Is There Still Room for Decency on Daytime TV?
Your grandmother would not approve. Your mother probably wouldn’t either. One Quebec mother most definitely did not.
Canada’s broadcast regulator, the Canadian Broadcast Standards Council (CBSC), recently ruled to allow the occasional F-bomb and explicit reference to sex toys on daytime TV.
The incident the CBSC was responding to came in the form of a complaint from a Quebec mother whose 8- and 11-year-old children were exposed to two F-bombs and coverage of a rally where phallic toys were being used as props on daytime television.
The boundary-pushers will claim the regulator’s decision as a victory, welcoming it as an expression of liberty and an extension of an unbridled, free society.
But there are others who will surely despair as the rug of traditional moral decency is pulled one more inch from under their feet. Daytime television was the last bastion of the socially acceptable. Regulations were in place that were supposed to reflect the appetite of all Canadians—grandmothers and children alike. If something was questionable it likely wouldn’t make the cut.
The CBSC’s ruling comes at a time when social acceptance of the once-taboo is at an all-time high. But is erring on the side of vulgarity really the best approach?
There must still be certain standards of polite behaviour that we can agree upon as a collective. Condemnation of child abuse is one of the few unifiers in the collective human conscience of moral standards. Explicit profanity was taboo at one time, as was graphic sexual expression. People once embraced self restraint and proper etiquette to varying degrees as the norm, and vulgarity was something not to be shrugged off so easily.
Some things were better left unsaid, at least on daytime TV. No longer. It’s a slippery slope—one that seems to have no bottom.
I think it’s safe to say that decency in itself is a concept most Canadians would embrace, at least in the public sphere.
Webster’s dictionary offers two useful definitions for decency:
1.Polite, moral, and honest behavior and attitudes that show respect for other people.
2. The behaviors that people in a society consider to be proper or acceptable.
The first is prescriptive, the second entirely variable according to the flavour of the day. It seems Canada’s broadcast regulators have chosen to abide by the second.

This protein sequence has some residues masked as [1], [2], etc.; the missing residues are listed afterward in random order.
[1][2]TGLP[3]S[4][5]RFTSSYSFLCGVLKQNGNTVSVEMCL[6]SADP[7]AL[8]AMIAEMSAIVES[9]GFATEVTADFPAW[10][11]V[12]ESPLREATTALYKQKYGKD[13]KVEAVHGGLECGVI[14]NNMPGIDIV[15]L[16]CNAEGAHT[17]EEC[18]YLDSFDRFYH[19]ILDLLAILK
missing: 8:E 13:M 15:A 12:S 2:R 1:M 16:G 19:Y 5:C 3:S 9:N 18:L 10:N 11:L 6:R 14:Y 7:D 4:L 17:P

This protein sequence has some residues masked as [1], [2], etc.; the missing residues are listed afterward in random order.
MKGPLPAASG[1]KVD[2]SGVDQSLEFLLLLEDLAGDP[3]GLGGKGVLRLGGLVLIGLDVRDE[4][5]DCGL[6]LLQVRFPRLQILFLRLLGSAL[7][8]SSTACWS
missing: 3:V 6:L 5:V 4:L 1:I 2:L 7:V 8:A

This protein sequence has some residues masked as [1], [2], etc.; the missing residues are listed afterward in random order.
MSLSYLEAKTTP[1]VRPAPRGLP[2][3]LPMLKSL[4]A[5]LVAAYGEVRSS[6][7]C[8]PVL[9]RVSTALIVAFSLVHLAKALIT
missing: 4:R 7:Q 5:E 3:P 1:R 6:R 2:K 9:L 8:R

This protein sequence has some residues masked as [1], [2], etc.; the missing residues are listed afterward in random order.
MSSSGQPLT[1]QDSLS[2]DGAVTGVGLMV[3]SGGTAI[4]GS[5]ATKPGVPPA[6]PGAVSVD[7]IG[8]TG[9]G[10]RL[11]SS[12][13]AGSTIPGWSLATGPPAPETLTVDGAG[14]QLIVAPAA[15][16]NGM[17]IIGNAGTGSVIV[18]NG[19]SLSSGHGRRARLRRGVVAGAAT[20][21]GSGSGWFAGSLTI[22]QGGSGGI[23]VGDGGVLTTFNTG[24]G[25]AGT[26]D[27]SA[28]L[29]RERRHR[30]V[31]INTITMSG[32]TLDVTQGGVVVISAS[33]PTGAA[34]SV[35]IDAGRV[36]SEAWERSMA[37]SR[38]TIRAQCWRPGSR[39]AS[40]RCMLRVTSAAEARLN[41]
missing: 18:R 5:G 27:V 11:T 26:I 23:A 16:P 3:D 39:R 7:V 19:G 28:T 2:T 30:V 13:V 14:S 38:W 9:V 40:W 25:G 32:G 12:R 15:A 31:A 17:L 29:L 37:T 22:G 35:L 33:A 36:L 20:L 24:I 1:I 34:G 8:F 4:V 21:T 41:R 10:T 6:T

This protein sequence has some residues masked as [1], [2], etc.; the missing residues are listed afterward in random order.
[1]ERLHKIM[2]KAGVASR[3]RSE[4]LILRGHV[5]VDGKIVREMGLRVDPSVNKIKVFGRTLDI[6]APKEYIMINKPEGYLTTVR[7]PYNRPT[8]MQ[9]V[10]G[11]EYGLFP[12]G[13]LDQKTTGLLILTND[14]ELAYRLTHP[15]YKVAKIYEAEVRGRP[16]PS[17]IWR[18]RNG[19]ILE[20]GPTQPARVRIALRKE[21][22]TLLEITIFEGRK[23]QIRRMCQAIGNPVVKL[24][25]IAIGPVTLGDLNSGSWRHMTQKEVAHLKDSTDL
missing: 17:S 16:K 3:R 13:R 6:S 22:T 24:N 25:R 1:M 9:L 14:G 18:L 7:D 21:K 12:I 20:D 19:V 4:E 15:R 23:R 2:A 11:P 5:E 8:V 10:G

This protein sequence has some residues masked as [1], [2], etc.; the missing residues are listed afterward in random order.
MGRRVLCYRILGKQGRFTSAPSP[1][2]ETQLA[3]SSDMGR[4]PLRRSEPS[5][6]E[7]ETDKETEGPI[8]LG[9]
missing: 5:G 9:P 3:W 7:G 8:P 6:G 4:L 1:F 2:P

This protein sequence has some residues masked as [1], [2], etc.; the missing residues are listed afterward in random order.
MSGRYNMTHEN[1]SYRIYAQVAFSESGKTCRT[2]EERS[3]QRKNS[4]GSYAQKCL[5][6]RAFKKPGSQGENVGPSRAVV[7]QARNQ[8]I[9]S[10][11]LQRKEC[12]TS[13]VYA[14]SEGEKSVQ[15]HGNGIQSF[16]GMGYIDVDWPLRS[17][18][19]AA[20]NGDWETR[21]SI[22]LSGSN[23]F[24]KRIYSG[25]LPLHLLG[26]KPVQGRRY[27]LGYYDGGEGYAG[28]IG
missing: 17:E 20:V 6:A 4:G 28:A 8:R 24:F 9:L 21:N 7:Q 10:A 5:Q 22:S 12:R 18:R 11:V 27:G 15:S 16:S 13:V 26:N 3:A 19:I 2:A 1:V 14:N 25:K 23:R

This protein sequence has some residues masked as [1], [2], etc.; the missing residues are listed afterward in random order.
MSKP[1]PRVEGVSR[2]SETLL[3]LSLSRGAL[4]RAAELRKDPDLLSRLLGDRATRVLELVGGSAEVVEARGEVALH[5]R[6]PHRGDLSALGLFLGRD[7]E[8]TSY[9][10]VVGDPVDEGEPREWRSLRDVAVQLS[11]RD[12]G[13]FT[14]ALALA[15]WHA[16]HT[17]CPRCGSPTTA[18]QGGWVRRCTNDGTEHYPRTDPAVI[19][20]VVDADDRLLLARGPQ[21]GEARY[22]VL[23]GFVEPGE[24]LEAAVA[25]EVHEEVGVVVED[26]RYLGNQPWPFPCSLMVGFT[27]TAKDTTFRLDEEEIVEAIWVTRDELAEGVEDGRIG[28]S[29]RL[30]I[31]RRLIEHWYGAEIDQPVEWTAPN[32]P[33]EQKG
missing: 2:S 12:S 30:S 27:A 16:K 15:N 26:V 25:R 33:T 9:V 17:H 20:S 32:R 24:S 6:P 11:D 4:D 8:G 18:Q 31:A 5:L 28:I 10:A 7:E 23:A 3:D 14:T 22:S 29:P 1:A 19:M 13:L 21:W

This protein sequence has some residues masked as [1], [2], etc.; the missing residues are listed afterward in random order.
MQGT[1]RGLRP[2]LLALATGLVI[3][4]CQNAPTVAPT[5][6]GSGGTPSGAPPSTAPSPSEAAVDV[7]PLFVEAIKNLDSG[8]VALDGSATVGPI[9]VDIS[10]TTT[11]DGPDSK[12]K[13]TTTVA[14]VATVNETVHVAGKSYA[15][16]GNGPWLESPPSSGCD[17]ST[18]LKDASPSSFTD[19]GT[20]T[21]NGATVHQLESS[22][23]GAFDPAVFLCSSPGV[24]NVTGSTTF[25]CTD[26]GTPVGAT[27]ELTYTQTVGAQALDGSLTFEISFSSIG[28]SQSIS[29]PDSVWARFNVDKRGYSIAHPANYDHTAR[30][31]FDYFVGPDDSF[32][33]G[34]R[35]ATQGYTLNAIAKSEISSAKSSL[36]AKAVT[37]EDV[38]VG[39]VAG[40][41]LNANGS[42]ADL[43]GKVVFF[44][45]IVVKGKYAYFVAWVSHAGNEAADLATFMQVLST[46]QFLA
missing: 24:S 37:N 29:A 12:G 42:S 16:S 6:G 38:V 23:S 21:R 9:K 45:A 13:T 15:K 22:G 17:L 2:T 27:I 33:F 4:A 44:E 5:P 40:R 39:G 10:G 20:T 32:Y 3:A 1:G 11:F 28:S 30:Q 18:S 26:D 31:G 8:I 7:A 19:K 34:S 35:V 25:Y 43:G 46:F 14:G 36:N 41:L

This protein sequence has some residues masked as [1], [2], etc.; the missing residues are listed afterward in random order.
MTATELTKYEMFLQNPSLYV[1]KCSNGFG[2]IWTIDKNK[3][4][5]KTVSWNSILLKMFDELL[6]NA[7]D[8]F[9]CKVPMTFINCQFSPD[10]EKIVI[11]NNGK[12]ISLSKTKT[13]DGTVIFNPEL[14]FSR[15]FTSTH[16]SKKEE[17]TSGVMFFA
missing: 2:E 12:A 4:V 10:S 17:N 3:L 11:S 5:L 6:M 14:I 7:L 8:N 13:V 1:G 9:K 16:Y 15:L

The Drift From Moral Norms
The first definition is especially useful when considering how far we have drifted from moral norms, once commonplace. Politeness, a long-held virtue among the masses, guaranteed a certain standard of overt behaviour that was considerate of our potential audience. You didn’t dare swear at the dinner table but you might in the comfort of casual friends. There was a time and place for things.
Daytime television used to be a relatively benign place. There were filters in place and the CBSC made sure that programs were held to a certain standard and that we were at least somewhat safe from those who felt every cultural norm should be trampled.
Now, if I choose to watch a midday show with my three-year-old son, I’m taking the chance that he will see and hear things that used to be reserved for the latest of the late night programming. That’s worrisome.
So why is our broadcast regulator’s ruling significant? Why should the CBSC be held to higher standards? Well, they set the tone for nationally sanctioned content accessible to all who have a television. They are the standard-bearers and it is their job to deem what is socially responsible content.
My son dropped his first F-bomb the other day, not in any context but it was there all the same. I’m not sure where he picked it up, but to hear it pop out of his mouth was still a cringer. I’m not ignorant or utopian. I know it’s only a matter of time before his little mind becomes bombarded with undesirable stuff. I just hope that it won’t be forced upon him by the CBSC.
I’m not advocating for mass censorship here, just a pause for thought about what we are feeding our collective consciousness and that of our children. And as for the content of daytime TV programming, is “anything goes” really the way to go?
"Views expressed in this article are the opinions of the author and do not necessarily reflect the views of The Epoch Times."